Spinal Cord Injury

A spinal cord injury (SCI) is usually caused by a forceful blow that dislocates or fractures your vertebrae. Vertebrae are the disk-shaped bones that are the framework of your spinal column.

The majority of injuries do not actually cut your spinal cord. Pieces of the vertebrae push down on the nerves responsible for carrying signals throughout your body or they tear into the tissue of the spinal cord.

If a spinal cord injury is complete, there is a break in the communication route and messages are unable to be sent to any area beneath the level of injury. This means that paralysis occurs below the level of your injury.

If the injury is incomplete, you will have some sensation and movement beneath the injury.

When a spinal cord injury occurs, it is a medical emergency. If immediate treatment is received, a negative long-term effect may be reduced.

Future treatments generally include rehabilitation therapy and medicine.

Function of the Spinal Cord

Your spinal cord consists of a group of nerves. These nerves travel from the base of your brain all the way down to the lumbar region of your back.

Thirty-one sets of nerves branch out from your spinal cord at various locations. These nerves are used to control different parts of your body. Your chest, abdomen, arms and legs are controlled by way of these nerves. These nerves make it possible for your brain to command the muscles in your legs and arms to move.

The nerves responsible for controlling your arms exit from the top of your spinal cord and the nerves that control your legs branch off at the lower section of your spinal cord.

Nerves also control your bodily functions and organs. For instance, the spinal cord carries the message from your brain that controls your breathing and heart rate.

Other nerves bring information back to the brain from different parts of your body. For example, these nerves inform your brain when you are cold, in pain and give you your sense of touch.

Your spinal cord runs through your spinal canal, which is surrounded by the vertebrae in your back and neck. These vertebrae together make up your backbone. There are cervical (neck) vertebrae, thoracic (chest) vertebrae and lumbar (low back) vertebrae. These vertebrae help protect your spinal cord.

Unfortunately, your spinal cord is unable to repair itself if it becomes damaged. An injury occurs when your spinal cord is damaged by:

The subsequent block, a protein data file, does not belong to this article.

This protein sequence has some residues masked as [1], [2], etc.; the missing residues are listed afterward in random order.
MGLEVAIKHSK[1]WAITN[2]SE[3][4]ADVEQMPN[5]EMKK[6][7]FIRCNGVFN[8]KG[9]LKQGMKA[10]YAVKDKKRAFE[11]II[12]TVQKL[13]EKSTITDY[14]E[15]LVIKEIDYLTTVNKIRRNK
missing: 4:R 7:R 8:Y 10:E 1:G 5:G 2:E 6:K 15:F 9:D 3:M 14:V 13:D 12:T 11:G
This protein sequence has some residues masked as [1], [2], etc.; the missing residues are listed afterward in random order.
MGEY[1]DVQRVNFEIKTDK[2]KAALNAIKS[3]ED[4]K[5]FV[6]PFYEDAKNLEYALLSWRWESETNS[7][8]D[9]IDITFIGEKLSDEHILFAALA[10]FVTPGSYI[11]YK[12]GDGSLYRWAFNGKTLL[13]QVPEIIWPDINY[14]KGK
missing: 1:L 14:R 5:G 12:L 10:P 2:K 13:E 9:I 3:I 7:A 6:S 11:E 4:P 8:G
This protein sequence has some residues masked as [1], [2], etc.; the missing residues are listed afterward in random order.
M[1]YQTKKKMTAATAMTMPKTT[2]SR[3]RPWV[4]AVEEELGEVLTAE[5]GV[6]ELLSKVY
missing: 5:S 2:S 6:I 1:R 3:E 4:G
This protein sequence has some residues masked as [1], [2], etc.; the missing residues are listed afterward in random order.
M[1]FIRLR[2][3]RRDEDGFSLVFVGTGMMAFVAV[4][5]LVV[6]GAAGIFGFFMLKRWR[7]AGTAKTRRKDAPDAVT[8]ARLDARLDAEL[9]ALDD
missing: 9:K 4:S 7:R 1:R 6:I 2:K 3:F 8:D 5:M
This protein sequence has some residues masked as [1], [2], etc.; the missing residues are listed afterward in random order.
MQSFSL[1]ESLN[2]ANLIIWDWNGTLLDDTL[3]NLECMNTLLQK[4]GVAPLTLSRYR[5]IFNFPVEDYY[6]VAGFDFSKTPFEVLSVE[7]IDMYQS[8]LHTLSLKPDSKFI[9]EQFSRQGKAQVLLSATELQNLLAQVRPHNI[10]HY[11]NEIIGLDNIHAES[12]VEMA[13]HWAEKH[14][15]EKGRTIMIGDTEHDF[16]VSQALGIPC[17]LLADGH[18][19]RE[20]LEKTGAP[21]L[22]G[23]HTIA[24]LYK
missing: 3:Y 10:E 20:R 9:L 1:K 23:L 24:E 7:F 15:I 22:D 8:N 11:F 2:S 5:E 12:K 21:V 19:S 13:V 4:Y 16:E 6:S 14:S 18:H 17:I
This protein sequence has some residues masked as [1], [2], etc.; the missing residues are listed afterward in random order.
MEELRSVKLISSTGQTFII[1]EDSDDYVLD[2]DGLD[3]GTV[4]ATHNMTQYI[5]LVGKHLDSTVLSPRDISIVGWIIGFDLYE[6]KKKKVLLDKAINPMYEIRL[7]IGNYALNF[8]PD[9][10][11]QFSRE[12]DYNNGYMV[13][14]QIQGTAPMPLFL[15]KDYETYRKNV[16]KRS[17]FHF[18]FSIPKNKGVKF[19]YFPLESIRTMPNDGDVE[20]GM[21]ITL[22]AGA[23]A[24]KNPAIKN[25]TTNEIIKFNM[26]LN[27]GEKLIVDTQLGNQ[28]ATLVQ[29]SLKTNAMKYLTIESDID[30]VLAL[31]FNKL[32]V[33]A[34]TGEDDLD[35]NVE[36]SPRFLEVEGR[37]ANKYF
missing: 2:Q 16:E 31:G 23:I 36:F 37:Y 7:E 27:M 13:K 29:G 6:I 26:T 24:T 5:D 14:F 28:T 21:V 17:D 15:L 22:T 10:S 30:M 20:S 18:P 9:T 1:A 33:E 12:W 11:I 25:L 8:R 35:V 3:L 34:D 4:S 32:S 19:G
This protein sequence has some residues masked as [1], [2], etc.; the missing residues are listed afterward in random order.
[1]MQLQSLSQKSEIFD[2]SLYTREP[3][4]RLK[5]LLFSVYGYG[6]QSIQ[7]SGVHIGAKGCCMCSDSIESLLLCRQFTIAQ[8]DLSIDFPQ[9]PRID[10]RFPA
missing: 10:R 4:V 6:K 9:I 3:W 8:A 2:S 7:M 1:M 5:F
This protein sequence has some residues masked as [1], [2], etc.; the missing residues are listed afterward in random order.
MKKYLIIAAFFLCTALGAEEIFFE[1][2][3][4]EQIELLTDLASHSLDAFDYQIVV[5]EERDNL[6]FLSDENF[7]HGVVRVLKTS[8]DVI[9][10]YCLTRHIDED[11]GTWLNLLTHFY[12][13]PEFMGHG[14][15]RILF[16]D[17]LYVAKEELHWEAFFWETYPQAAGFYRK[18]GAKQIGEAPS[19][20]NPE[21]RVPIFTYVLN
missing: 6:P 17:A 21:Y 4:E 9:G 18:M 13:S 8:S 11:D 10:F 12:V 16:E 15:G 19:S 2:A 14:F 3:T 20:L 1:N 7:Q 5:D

• An inadequate supply of blood
  • Trauma
  • Compression (from infection or a tumor)

Receiving a spinal cord injury diagnosis is dreadful news for a patient and his family.

It is estimated that in the United States there are 10,000 new spinal cord injury cases every year.

Eighty percent of these spinal cord injuries occur in males and two-thirds occur in white males between the ages of 16 to 30.

Cervical Injury

If the injury occurs is in the neck, paralysis of all four limbs is common. This kind of injury can also affect the muscles in the chest and abdomen, which can weaken breathing and cause chest congestion due to the inability to cough properly. This type of injury is referred to as quadriplegia or tetraplegia.

Lumbar Injury

While the injury to an upper section of the spinal cord can cause paralysis of all four limbs, a lumbar injury causes paralysis of both legs. The arms are not affected. This kind of injury is referred to as paraplegia.

There are numerous circumstances that can cause this kind of injury.

These situations include:

Receiving a spinal cord injury diagnosis is dreadful news for a patient and his family. While we realize that no amount of money can replace what has been lost, we strive to help our clients receive substantial financial compensation for the injuries they have sustained.

Our attorneys here at Appel Law Firm LLP in Walnut Creek California, are aware that the compensation you receive is intended to last you a lifetime. That is why we leave nothing to chance. If you or a loved one has been injured, we are here to help.